If you are claustrophobic, beware: I would not recommend going to the Phillips Collection’s new exhibit “Sean Scully: Wall of Light.” The first half of the exhibition, comprised of Scully’s early abstract paintings, is quite nice to look at but the second half – the actual “Wall of Light” series – is like walking through a cement block corridor, albeit a very colorful one. The enormous canvases cover large portions of the walls in the gallery and look terrifyingly similar, like an inescapable labyrinth.
My initial reaction on seeing the first two paintings of “Wall of Light” was amazement at the size of these mammoth works. However, as I walked through the rest of the gallery I found myself becoming bored and increasingly unimpressed with the paintings because I knew that what I was about to see was just a slightly different version of what I had already seen. Each canvas, varying in some aspects such as size and color scheme, is almost the exact same combination of alternating patches of two or three vertical and horizontal rectangles. That’s it.
My wandering mind prompted me to ask the question: What is the difference between an artist having a signature style and just simple, monotonous repetition? It is possible to see Scully’s work as being nothing more than the same recurring basket weave pattern and view the artist as a sell-out who found an easy way to be recognizable in the competitive art world and make tons of money.
However, the more I thought about the artist’s reasons behind his particular style, I surprisingly found myself defending him. It is also possible to commend the artist for forcing the viewer to find beauty and intrigue in the mundane, namely a brick wall.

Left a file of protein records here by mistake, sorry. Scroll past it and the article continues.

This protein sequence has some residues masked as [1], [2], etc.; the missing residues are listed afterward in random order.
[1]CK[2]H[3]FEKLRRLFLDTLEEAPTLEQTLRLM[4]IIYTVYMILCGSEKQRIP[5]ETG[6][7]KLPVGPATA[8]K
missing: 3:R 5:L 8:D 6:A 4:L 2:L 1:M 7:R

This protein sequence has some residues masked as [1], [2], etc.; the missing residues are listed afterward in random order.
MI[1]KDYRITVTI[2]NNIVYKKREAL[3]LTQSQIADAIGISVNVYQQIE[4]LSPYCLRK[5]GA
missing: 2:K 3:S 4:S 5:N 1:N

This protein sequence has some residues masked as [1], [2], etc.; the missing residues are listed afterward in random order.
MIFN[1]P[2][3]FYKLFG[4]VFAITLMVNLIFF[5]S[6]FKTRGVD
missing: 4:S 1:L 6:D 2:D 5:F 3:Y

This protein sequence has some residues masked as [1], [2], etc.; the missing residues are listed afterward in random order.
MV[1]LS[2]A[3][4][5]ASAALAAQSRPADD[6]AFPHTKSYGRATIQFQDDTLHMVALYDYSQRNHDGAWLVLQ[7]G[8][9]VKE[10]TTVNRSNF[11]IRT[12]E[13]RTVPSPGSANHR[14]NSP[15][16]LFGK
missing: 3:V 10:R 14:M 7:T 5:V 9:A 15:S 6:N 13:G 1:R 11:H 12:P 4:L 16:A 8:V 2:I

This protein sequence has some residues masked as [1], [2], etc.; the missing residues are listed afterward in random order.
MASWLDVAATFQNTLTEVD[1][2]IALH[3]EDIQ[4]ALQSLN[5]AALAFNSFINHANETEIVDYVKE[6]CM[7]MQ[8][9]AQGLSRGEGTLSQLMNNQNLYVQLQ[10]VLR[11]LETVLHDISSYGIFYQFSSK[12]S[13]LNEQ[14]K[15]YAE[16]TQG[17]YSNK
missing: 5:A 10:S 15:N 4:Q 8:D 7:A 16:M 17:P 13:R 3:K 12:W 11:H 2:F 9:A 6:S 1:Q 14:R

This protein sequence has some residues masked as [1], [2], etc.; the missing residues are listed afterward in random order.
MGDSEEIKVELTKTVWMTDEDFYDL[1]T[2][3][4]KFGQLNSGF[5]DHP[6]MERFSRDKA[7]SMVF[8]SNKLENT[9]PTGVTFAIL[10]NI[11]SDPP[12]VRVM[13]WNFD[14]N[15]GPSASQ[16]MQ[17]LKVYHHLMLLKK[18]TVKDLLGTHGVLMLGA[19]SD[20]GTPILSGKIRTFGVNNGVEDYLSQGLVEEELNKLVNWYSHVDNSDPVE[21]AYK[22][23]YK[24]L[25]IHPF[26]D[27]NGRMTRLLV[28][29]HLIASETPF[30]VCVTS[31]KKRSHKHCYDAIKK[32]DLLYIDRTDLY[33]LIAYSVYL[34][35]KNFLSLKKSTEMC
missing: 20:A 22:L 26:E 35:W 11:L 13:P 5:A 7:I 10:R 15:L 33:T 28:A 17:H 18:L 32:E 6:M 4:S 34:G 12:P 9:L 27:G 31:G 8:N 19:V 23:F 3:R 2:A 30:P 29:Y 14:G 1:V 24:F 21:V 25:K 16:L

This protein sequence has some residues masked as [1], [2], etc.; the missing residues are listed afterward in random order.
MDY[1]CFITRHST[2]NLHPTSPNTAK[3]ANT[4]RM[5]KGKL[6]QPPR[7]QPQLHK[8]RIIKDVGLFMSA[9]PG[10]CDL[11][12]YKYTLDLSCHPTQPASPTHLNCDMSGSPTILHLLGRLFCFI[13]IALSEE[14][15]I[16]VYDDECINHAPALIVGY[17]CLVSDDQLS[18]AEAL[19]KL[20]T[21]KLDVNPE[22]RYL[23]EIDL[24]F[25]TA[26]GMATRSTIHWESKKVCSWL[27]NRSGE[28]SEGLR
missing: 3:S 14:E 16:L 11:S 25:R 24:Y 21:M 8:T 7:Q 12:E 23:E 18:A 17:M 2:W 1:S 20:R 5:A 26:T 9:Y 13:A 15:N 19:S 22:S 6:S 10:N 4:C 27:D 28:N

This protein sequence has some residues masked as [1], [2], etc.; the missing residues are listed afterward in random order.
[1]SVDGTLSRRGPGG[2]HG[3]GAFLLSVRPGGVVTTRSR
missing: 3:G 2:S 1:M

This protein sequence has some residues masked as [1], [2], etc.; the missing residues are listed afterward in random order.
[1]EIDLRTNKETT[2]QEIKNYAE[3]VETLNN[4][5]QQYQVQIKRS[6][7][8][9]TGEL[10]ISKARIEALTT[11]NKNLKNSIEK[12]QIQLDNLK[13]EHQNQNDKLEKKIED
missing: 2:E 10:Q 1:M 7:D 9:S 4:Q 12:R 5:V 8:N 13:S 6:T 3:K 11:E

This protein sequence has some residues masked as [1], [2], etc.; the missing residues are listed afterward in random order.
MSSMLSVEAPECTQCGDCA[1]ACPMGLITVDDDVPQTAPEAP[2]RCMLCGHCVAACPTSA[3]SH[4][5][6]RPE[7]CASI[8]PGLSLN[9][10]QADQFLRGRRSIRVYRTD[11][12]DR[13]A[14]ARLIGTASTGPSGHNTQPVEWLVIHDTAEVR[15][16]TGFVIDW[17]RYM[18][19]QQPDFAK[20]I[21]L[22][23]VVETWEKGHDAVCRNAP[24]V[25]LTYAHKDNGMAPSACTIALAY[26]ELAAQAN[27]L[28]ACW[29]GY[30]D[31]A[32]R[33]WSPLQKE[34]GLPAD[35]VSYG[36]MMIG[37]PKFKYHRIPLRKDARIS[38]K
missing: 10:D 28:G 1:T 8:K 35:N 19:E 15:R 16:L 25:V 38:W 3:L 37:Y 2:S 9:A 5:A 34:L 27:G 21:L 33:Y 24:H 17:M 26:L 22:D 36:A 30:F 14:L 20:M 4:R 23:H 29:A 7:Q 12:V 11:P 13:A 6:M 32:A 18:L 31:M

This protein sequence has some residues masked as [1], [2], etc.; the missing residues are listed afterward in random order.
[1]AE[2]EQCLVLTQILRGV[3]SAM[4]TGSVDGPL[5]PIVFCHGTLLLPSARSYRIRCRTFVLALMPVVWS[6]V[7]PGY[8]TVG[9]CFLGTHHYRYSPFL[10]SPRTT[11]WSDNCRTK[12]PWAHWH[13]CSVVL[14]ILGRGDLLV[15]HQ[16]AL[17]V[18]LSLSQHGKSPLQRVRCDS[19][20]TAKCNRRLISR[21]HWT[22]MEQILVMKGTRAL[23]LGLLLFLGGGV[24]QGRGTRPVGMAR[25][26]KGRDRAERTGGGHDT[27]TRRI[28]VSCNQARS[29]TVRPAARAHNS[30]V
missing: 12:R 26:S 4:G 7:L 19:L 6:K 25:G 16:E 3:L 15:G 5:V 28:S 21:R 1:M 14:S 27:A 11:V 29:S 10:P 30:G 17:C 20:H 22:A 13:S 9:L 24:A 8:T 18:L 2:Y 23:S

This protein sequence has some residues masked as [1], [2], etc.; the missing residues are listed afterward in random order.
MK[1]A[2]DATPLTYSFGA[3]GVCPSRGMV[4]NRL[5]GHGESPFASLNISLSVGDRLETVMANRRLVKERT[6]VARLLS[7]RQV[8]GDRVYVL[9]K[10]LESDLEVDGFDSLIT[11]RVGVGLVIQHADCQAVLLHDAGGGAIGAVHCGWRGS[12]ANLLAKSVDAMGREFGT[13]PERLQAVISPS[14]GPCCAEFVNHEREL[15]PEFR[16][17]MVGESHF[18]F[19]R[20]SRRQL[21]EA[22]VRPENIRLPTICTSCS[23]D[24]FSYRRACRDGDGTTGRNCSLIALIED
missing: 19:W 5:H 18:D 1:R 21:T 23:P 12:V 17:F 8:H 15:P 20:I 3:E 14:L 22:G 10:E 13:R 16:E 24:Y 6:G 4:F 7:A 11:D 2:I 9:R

Therefore, the closer we look at the paintings separately, the more we can see what individualizes all the paintings. All together, within the context of the exhibition, the walls are formidable; however, on their own they can have a very different feeling. The unique colors Scully uses are the result of layering many coats of paint on top of each other, usually starting out with lighter colors, and builds up layers of darker pigment. This process is evident if you look between the “bricks” of the wall to see all the fabulous colors Scully has covered up. Here is where the element of intrigue is brought into the otherwise tedious paintings: They make you wonder, what is behind that wall?
Remembering that Scully belongs to the school of Abstract Expressionism, with other artists such as Jackson Pollock and Rothko, who had equally as unique styles that they rarely strayed from for most of their careers, these works are not about what the paint on the canvas is meant to represent, but rather how the paint on the canvas makes the viewer feel. For example, the paintings made me feel bored and confused, but even that’s a perfectly acceptable reaction simply because it was a reaction. Like Scully’s paintings, emotions are layered and are often more complex we can recognize at first glance.
“Sean Scully: Wall of Light” will be at the Phillips Collection, 1600 21st St. N.W. until Jan. 8. Admission is $7 for students. Go to the www.phillipscollection.org for special lecture dates and times.